Panel Paper: Are Drug Markets Different? Examining the Consequences of Product Illegality

Friday, November 9, 2012 : 10:25 AM
Preston (Sheraton Baltimore City Center Hotel)

*Names in bold indicate Presenter

Peter Reuter, University of Maryland

Markets for illegal drugs show some similarities to conventional markets: e.g. downward sloping demand curves with price elasticities close to those for alcohol or tobacco. However there may be differences as the state shifts from facilitating, or at least not hindering, markets to active hostile to those markets.  How does that affect efficiency, structure, conduct, and behavior? How much does the conventional economic framework need to be adapted?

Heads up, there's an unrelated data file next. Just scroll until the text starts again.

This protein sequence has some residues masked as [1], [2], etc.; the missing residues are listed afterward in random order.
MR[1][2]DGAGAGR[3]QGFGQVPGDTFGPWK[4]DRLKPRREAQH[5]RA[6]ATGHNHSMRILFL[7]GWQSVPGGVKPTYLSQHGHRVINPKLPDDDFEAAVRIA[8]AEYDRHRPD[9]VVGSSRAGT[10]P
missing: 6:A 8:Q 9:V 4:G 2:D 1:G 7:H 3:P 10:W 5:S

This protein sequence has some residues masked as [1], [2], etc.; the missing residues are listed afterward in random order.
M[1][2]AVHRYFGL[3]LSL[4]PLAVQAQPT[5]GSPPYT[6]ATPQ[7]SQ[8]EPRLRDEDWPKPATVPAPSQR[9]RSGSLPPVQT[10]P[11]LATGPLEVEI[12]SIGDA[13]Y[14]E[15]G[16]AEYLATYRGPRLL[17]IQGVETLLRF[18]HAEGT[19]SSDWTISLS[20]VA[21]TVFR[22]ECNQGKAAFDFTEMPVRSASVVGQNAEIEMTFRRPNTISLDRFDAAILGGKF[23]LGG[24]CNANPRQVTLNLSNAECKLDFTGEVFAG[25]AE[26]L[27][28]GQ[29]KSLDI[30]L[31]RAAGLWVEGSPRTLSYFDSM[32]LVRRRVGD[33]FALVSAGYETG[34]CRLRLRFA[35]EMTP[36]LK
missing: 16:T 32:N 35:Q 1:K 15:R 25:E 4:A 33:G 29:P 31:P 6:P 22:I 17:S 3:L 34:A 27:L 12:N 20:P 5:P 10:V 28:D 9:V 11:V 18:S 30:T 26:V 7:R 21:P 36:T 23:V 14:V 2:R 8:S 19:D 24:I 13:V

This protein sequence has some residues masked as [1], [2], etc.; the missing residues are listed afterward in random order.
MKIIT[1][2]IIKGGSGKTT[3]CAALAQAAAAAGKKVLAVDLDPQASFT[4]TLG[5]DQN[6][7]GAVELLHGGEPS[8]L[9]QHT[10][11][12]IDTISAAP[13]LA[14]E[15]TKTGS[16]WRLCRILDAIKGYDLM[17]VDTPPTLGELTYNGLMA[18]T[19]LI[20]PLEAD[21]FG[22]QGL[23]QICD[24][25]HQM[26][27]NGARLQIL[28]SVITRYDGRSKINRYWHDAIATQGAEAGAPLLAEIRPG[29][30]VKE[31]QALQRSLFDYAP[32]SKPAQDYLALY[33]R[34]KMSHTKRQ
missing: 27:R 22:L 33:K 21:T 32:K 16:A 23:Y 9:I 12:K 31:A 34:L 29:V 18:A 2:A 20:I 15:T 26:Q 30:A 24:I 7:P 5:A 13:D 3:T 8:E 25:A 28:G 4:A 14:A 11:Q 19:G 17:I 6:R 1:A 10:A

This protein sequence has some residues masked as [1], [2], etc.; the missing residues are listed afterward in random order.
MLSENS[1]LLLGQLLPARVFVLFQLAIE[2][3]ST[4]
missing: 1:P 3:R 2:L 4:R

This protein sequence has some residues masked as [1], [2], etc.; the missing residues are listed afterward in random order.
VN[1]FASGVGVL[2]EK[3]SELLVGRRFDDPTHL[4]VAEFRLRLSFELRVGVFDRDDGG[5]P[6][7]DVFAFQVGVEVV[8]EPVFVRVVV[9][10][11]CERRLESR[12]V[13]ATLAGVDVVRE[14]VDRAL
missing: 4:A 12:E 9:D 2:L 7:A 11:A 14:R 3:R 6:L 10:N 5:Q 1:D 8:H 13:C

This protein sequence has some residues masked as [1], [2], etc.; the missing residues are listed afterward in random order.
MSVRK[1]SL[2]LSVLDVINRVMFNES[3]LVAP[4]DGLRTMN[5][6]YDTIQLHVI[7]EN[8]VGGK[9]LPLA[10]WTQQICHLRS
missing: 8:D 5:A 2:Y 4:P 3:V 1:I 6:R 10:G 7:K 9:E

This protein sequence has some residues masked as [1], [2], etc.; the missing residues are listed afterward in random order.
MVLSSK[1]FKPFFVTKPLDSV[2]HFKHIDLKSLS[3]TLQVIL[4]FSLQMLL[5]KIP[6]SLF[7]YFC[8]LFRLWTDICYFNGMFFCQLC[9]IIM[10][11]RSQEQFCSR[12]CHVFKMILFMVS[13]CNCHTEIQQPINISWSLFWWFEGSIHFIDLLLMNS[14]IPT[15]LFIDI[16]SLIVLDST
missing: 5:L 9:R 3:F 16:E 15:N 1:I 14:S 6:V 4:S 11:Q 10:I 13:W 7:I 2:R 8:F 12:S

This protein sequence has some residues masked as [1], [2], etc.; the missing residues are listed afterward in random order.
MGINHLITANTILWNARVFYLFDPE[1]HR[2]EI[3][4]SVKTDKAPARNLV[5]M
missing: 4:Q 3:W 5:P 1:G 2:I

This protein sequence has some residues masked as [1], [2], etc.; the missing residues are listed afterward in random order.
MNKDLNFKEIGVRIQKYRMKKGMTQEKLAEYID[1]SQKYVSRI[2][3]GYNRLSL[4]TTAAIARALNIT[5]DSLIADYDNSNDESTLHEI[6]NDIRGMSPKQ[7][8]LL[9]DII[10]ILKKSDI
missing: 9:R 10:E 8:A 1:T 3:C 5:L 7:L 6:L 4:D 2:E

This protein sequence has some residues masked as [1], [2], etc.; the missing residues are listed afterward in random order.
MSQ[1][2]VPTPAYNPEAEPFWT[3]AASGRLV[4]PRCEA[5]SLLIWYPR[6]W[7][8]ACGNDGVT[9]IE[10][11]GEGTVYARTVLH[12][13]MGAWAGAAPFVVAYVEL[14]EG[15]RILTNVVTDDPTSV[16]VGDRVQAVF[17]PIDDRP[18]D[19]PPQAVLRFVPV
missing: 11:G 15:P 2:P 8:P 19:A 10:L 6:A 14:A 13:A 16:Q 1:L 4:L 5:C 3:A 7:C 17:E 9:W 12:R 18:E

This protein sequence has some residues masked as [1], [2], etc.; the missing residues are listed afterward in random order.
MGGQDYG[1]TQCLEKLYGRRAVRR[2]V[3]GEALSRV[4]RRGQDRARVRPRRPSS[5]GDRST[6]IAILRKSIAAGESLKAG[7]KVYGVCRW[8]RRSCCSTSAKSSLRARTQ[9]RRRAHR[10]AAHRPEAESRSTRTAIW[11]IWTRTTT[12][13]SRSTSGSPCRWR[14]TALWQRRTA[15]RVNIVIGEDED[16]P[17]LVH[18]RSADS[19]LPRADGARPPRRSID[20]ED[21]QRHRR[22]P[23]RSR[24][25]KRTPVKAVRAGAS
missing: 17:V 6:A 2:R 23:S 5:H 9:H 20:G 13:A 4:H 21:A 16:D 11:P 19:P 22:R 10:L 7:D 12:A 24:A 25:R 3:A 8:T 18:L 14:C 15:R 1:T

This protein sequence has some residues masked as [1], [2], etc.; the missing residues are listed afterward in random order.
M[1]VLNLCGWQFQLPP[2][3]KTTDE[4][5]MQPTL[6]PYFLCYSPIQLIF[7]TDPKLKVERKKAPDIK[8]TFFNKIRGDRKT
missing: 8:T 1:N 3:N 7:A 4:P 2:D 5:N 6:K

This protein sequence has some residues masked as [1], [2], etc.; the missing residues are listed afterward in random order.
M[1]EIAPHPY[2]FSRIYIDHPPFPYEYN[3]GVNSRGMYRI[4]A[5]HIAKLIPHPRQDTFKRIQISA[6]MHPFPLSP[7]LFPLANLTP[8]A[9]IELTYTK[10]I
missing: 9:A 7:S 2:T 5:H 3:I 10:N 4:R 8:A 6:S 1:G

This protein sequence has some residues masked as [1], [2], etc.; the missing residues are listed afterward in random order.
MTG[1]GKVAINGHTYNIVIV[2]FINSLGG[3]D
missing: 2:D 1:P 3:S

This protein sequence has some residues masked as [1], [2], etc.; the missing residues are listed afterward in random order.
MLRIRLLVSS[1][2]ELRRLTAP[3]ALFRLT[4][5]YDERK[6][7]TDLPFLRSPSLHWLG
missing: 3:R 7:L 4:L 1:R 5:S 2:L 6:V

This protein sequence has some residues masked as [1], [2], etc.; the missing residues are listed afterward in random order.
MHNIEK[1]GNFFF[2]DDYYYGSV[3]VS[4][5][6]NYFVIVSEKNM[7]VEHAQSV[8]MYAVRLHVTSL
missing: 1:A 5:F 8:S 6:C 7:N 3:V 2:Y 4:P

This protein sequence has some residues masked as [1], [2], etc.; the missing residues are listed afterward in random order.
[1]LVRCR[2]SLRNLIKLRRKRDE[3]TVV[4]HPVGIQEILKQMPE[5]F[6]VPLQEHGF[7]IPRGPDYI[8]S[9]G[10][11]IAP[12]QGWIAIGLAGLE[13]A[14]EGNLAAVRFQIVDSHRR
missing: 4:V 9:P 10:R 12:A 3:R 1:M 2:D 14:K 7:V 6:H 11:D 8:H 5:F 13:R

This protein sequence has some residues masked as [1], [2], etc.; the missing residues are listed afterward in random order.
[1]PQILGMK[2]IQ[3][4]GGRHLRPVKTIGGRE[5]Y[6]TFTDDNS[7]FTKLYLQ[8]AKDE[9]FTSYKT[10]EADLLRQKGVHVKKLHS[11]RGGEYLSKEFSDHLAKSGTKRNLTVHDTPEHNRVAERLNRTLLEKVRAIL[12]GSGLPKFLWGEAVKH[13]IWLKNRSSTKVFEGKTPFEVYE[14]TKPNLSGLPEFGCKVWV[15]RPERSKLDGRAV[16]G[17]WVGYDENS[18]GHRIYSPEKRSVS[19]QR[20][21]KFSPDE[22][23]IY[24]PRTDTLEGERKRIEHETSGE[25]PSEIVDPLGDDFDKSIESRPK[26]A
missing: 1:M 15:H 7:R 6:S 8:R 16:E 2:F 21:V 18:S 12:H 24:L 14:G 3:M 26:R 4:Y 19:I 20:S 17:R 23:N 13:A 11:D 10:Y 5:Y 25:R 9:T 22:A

This paper considers a number of apparent paradoxes of including 1. Purity.  Heroin regularly travels in large shipments that are substantially impure, even though that increases the risks and costs of smuggling per pure gram of heroin. 2. Price and purity. Within individual markets there is a strong negative correlation between average purity and purity-adjusted price, even though the principal driver of purity-adjusted price is enforcement risk; higher enforcement risk should increase the incentives for more compact (i.e., higher purity) cocaine or heroin. 3. Price response to government intervention. The massive increase in enforcement intensity against sellers in the United States has been accompanied by a large and continued decline in the price of both cocaine and heroin.  For each of these the paper offers potential explanatory factors rooted in a theory of the institutional and behavioral consequences of toughly enforced prohibition.